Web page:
Budweiser debuted one of this year’s most-discussed Super Bowl ads. Called “Brewed the Hard Way,” it’s still running. I saw it twice on CBS yesterday.
In this spot, Bud declares, in screen-filling block text, that it’s “proudly a macro beer.”
“It’s not brewed to be fussed over,” the text announces, as a bearded, bespectacled hipster inhales deeply from a tulip glass filled with a stout-like brew. “It’s brewed for a crisp smooth finish.”
“It’s brewed for drinking, not dissecting,” it continues. We see more hipsters, this time sampling a beer flight.
“Let them sip their pumpkin peach ale,” it proclaims. “We’ll be brewing us some golden suds.”
Why the broadside against craft brews and those who drink them? Well, for one of the first times in its lengthy history, Bud is on the defensive. Its sales are dropping, while craft brewers have grown steadily for years.
Funny thing, though: Bud’s parent company, Anheuser-Busch, has recently acquired several craft brewers. (As the adage goes, “If you can’t beat ‘em, buy ‘em.”) In fact, just days before the Super Bowl, A-B purchased Seattle’s Elysian Brewing Company, which has brewed a… wait for it… pumpkin peach ale.
So, A-B leadership, which is it? Are we to believe Bud’s latest ad, or your acquisition history? What do you really believe in?
Dove’s View of Women, or Axe’s?
Last week, one of the top-trending hashtags on Twitter was for Dove’s #SpeakBeautiful initiative. In this campaign, Dove responds to negative body-image tweets with messages of affirmation. It’s tough to argue with the idea of promoting positive self-image, and it’s a continuation of the values that Dove had previously established.
Unilever owns both the Dove and Axe brands. Over the years, Axe’s take on female body image has been, shall we say, somewhat less enlightened. While Dove tells us that beauty comes from within, Axe has shown us plenty of bikini-clad size-twos.
Ultimately, Unilever execs sign the checks for both brands. Again, execs: What do you really value?
Note that I’m asking leadership what it values, not the brands. I do so for this reason:
Brands Don’t Have Values
I don’t mean to ruin anyone’s day, but that’s the fact. Brands can’t select their values, because brands can’t make decisions. Brands are concepts. They don’t possess conscious minds. So brands can’t select their own brand values.
People have values. The people who guide brands can imbue them with values, and those brands, at their best, can reflect or exemplify those values. That’s what we mean when we talk about brand values.
Some companies take a cynical approach to brand values. They see a trend in the market and decide to capitalize on it. Their “values” are like an ill-fitting suit. They’re not rooted in truth.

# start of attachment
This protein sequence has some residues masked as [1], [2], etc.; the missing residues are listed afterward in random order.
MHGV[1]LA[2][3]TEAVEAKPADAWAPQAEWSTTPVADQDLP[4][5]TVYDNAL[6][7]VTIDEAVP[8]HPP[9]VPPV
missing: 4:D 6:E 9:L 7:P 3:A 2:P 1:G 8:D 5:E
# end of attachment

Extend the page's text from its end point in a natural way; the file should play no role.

Winning Through Authentic Brand Values
Increasingly, consumers seek authenticity from the brands they use. They want to know that brands share their values, or at least aspire to something greater than just making piles of cash.
This is one area in which challenger brands have an advantage over their larger competitors. And it’s an advantage that’s often under-utilized.
As a challenger brand, you have the opportunity to truly live your brand values. The following are some tips for defining them:
- Return to the roots. Ask yourself and your team, “Why did we get into this business in the first place?” What was the problem you wanted to solve? How did you want to make the world a better place? When I’m consulting, I like to talk to the founder(s) about the genesis of the company. The day-to-day grind can often obscure your original values, and it’s always good to go back to the roots.
- Get personal. Ask, “What are the values that we, as humans, honestly believe in?” What are the values you pass on to your children? What are the causes you support? If you started a new company in a different industry, what values would you take with you? I’ll interview employees and lead group exercises to draw these values out. You’ll do a much better job of serving your consumers if there’s a direct link to your core beliefs.
- Remember the “rule of three.” If you end up with a list of 18 values, you’re neither making choices nor offering guidance. Keep working until you get to the three brand values that matter most to you and your people.
- Don’t confuse values with points of difference. If your values are true but your offering is same-old-same-old, you won’t increase your chances of winning. But a meaningfully different experience that’s underpinned by real values? That’s hard to resist – and to duplicate.
- You can’t market-research your way into brand values. Don’t start with the values you “think” you should have – you’ll inevitably fail to be something you’re not. Always look inside, not outside, for your true brand values.
About Matthew Fenton: Matthew helps challenger brands to focus, grow and win. Since founding his consultancy, Three Deuce Branding, in 1997, he’s helped hundreds of brands to achieve “brand clarity.” His consulting services and speaking engagements help brands to focus on what matters through positioning, strategy and ideation. Contact Matthew here. He calls Chicago home.
Copyright 2015 – Matthew Fenton. All Rights Reserved. You may reprint this article with the original, unedited text intact, including the About Matthew Fenton section.